Tōkyō-to, Taitō-ku, Imado 2-13-6

東京都台東区今戸2-13-6

熱田神社

   Atsuta Jinja

Home page: None

October 29, 2017

Nearest station

Asakusa

Ginza, Tobu Skytree, Toei Asakusa Lines

History

In 1571 there were three shrines, Torigoe Jinja, Dairoku Tensakaki Jinja, and Atsuta Daimyōjin in Mototorigoe in what was then Asakusa-ku and is now Taitō-ku. These were collectively known as the Three Torigoe Myōjin and housed the tutelary deity of the Torigoe area.  In 1645, during the reign of the third Tokugawa Shōgun, Iemitsu, the area was taken under direct Shōgunal control and as a consequence both shrine and people had to be moved. Land in what was then Sanya Mura in Toshima-gun, now part of Kiyoshi in Taitō-ku and close to the current shrine location, was made available and several tens of families moved along with the shrine. The area was renamed Shin-Torigoe and the shrine became Sanya Myōjin. In 1708, and again in 1824 and 1861, it was rebuilt. Like Imado Jinja, it was then destroyed in the Great Kantō earthquake of September 1923. By 1925 it had been temporarily rebuilt but in November 1927 land rezoning measures to facilitate urban revival saw it moved to its present site. As a result of the damage suffered in the 1923 earthquake, the main hall was rebuilt as a ferro-concrete structure and this allowed it to emerge relatively undamaged from the March 1945 fire bombing. The other shrine buildings were reconstructed in 1965.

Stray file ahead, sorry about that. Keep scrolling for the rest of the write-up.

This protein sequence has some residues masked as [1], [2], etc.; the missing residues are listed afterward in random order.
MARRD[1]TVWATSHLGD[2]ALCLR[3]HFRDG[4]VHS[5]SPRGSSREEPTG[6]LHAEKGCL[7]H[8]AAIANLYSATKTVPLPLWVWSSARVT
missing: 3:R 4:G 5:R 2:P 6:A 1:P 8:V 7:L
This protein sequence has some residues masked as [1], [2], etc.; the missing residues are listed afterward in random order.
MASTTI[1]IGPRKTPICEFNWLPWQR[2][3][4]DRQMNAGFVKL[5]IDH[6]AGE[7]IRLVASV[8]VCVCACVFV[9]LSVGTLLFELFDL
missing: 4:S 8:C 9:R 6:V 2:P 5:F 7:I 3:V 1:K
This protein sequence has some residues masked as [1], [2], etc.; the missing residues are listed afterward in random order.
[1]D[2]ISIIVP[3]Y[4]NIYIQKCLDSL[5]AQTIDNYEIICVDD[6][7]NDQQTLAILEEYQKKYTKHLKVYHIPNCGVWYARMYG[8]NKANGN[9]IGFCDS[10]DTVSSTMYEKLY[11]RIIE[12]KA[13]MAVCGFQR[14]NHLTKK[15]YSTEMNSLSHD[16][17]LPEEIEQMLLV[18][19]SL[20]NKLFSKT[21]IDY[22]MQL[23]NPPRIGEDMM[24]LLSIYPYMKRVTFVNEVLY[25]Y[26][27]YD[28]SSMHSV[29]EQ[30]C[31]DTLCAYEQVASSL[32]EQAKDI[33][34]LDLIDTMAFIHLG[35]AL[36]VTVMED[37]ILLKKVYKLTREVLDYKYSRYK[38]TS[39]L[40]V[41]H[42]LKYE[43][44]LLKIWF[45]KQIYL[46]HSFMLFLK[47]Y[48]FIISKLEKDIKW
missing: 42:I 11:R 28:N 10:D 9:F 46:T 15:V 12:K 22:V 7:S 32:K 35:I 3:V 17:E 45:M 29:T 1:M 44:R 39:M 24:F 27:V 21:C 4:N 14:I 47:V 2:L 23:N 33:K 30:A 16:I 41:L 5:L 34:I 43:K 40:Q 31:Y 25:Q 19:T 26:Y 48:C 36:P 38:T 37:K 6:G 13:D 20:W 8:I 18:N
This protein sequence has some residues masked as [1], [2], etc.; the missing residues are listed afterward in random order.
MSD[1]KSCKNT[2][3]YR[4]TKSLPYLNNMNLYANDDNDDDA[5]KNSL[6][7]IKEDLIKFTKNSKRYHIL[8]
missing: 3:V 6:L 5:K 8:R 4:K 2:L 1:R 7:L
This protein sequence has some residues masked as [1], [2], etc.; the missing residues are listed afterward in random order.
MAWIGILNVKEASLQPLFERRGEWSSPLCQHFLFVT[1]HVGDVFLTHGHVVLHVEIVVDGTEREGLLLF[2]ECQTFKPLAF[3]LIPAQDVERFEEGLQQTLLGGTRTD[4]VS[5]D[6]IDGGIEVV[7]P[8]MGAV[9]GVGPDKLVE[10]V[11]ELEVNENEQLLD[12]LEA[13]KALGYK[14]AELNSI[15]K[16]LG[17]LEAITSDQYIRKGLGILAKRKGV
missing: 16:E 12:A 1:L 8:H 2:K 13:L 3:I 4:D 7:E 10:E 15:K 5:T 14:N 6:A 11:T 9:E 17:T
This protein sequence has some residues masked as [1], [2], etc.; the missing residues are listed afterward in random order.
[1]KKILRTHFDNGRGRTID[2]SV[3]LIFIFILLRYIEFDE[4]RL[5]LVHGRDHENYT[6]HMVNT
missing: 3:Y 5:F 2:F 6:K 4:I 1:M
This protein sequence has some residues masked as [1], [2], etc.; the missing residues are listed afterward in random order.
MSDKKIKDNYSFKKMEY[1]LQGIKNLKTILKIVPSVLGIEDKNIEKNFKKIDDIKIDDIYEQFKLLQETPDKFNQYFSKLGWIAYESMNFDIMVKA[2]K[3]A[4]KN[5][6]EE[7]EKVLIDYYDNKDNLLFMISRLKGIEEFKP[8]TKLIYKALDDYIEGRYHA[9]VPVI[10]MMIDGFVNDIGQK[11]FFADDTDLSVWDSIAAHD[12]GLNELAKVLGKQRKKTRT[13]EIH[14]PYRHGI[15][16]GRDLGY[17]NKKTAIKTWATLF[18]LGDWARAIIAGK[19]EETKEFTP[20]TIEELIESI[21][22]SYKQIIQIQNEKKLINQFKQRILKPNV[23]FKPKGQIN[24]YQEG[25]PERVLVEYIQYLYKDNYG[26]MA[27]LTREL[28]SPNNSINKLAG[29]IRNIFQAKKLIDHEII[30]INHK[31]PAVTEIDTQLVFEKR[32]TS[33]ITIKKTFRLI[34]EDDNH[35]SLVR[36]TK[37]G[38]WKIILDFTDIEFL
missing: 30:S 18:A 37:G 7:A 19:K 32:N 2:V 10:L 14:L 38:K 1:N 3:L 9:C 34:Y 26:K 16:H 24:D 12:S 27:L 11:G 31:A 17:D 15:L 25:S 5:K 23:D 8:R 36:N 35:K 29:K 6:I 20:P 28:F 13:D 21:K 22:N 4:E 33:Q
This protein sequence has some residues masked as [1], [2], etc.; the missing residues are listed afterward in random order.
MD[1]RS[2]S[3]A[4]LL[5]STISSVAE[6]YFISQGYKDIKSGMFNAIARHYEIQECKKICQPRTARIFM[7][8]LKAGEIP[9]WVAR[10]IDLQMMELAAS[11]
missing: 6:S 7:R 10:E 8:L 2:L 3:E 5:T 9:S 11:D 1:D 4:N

Enshrined Kami:  

Main

(Note: numbers in parentheses after kami names

refer to position in How Many Kami table)

Yamato Takeru-no-Mikoto 186E 倭建命

Tachibana-hime-Mikoto               橘姫命

 

From Merged Shrines

None

In-ground Shrines: 

Benzaiten Sha                  弁財天社

Hachiman Sha                      八幡社

Aoki-Inari Sha                       青木稲荷社

Kōshin-Konpira Aiden         庚申金毘羅合殿

TenmanGū Hōsōkamifukuju-Inari Aiden

天満宮疱瘡神福寿稲荷合殿

Rei Jinja                                  霊神社

Earliest mention of:  1571

Annual Festival:   Early June

Description

About 1.5km from Asakusa Station, and some 350 ms north of Imado Jinja. Visually it is not that interesting and its main claim to fame is the Inyomaru Ōdachi sword, which is normally kept out of sight but can be seen during the annual Reisai festival in early June. The blade of this sword is 280 cm long and its overall length is 368.5 cm, making it the longest sword north of Kantō. It is registered as a Tangible Folk Culture Property with Taitō-ku. It was forged in 1847 by one Kawai Hisayuki and dedicated at the shrine in the same year. It does not seem to have been used in warfare, quite the opposite in fact. In 1858 a cholera epidemic was raging: the sword was paraded around the town and seems to have temporarily warded off the spread of the disease. In 1889 the law promulgating the new Constitution of the Empire of Japan (Dai Nippon Teikoku Kenpō) was enacted and the  Inyomaru Ōdachi sword was on the parade float in the procession held in celebration.

 

(Click on images to expand them)

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© Rod Lucas 2016-2019

All text and photos by Lucas unless otherwise stated